- Create a website that tells your story in a bio, easily displays your work, has your logo with a fitting color scheme, has your phone number, and your email.
- Create a LinkedIn profile and add your videos and a bio.
- Have recommendations written on your LinkedIn from past projects and include those references and testimonials on your website as well
- Write in your bio and on LinkedIn that you’re available and interested in full-time work.
- Fill out your Twitter, Facebook, and other social media similarly (if you don’t want to use your personal accounts, make a business page on each of these).
- Remember that a brand is not just a series of logos, social media accounts, and bios. It’s all of that, and more. It’s what people think of you and your work when they hear your name≥
Once your digital presence is established, it’s time to lead people to your brand.
#4: Reach out to potential employers and do a test project
Instead of waiting for jobs to appear, go out and create your own job at a company. Many companies are willing to hire for a position if the right fit comes along, especially in video. By reaching out and establishing direct relationships, you’ll not only position yourself for future hires, but there’s a good chance you can land a job fairly quickly.
Take your list of 100-500 companies and find the potential hiring manager. For marketing agencies, this could be the owner or the creative director, and for video production companies this is typically the owner or VP. For standard corporations, this will be a bit more complex, but often a good start is the Director or VP of Marketing.
Here are a few tools you can use to find the right people to contact and their contact information:
- LinkedIn: Search through company types that fit your targets, find the marketing or creative director, and add them. You can often find their name, email, or other contact info right on their profile. You can message them on LinkedIn as well, although these messages are often ignored, so don’t rely on this.
- Email search tools: Hunter.io and Snov.io are just a couple of the tools you can use to identify the email address of the people you’re looking to contact. Here’s a full list of great tools updated for 2019.
- ProductionHub: founded 20 years ago, this is a leading network of film, video, and television production professionals. You can use it not only to find freelance work, but find and connect with owners of video production agencies.
- The telephone: sometimes, just a good old-fashioned cold call to a company can get you the info you need. If you have the hustle, call 100 companies or more asking for their HR manager.
- Common Sense: do you already know the first and last name of the hiring manager? If her name is Jane Doe, chances are her email address is one of the following combinations: jane.doe@, jdoe@, or jane@. The larger companies typically have firstname.lastname@.
Once you’ve found your target employer’s hiring manager and contact information, start your reach out with a phone call.
A test project could be a paid gig, cheaply paid, or free. Gauge this per situation and depending on how bad you want to work for that particular company.
If you hit their voicemail, leave a voicemail and call them back in a week. If you don’t reach anyone, send an email with a similar message. Keep the email short and respectful. Try to include something relevant you noticed on their site or LinkedIn that creates unique conversation.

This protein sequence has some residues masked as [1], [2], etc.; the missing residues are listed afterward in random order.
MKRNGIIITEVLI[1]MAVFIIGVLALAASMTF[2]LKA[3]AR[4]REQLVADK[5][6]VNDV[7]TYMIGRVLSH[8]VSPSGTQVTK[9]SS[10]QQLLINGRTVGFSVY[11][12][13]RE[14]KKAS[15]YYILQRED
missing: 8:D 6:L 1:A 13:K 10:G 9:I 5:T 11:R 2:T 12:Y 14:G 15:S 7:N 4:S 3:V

Once you have called or emailed all the companies, keep following up. In fact, you should follow up until you reach every single person and they do one of three things:
- They tell you to stop contacting them.
- They have provided positive or negative feedback*
- They have agreed to a test project with you.
Apply this feedback to your work and follow up again with new improvements on your work with integrated feedback.
Once you’ve spoken with a hiring manager, add them on LinkedIn and follow them for updates on job status. Use a job hunting template from a tool like Google sheets, Asana, or Airtable to track your candidates.
(Below is an Airtable database template used for job tracking.)
When you’re finished with your initial list, reach out to an additional list of companies after that. It sounds tough, but if you continue this process your network will explode in size and eventually you’ll land something.
#5: Relocate to a city with a larger economy
If you’re repeating tip #4 and having a hard time, you may benefit from physically getting to a place with a larger economy of job hires in the industry. For some, this is impractical until you already have full-time work lined up; but if you have the flexibility to move to a place with a larger economy, it’s just simple math that you’re more likely to land work.
If you’re from middle America or some other small town, chances are there aren’t a ton of jobs in video production around you. Moving to the nearest major city won’t necessarily get you a job, but it can definitely help your chances.
(In light of some of the responses to last week’s article, let me make it clear that you do NOT need to move to a city like Los Angeles or New York. There are plenty of “big” cities throughout the country, or wherever you live, with a more reasonable cost of living and lifestyle experiences.)
Nonetheless, larger cities will have more work. Again, this is for those of you seeking employment. As we wrote a few months ago, a savvy freelancer should be able to market his or her services to potential clients around the globe.
“With the internet, you are able to find work wherever you are,” according to Youtuber Justin Odisho. (Justin’s channel has over 625,000 subscribers and over 57 million views.) “However I do believe that if you were to move to the heart of the action, perhaps to a big city like L.A. or New York, you may find more opportunities to network and discover. It is up to you if you can pick up and go based on your situation.” (Let us repeat: don’t shoot the messenger.)
Being local to a metropolitan area will help you more easily meet and network with hiring managers in your area. Plus, you can build a local network of freelancers and other video professionals who can be instrumental in referring you to full-time opportunities.
Some get lucky and find full-time work without following any of these tips, and others will need to follow these for months and months before they pay off. Either way, it’s important that you maintain the right attitude during this process.
If you work hard, even if you’re not the best editor or shooter in the world, you can make it.
Header photo of Picrow Studios by Chinaedu Nwadibia and Peter Lang.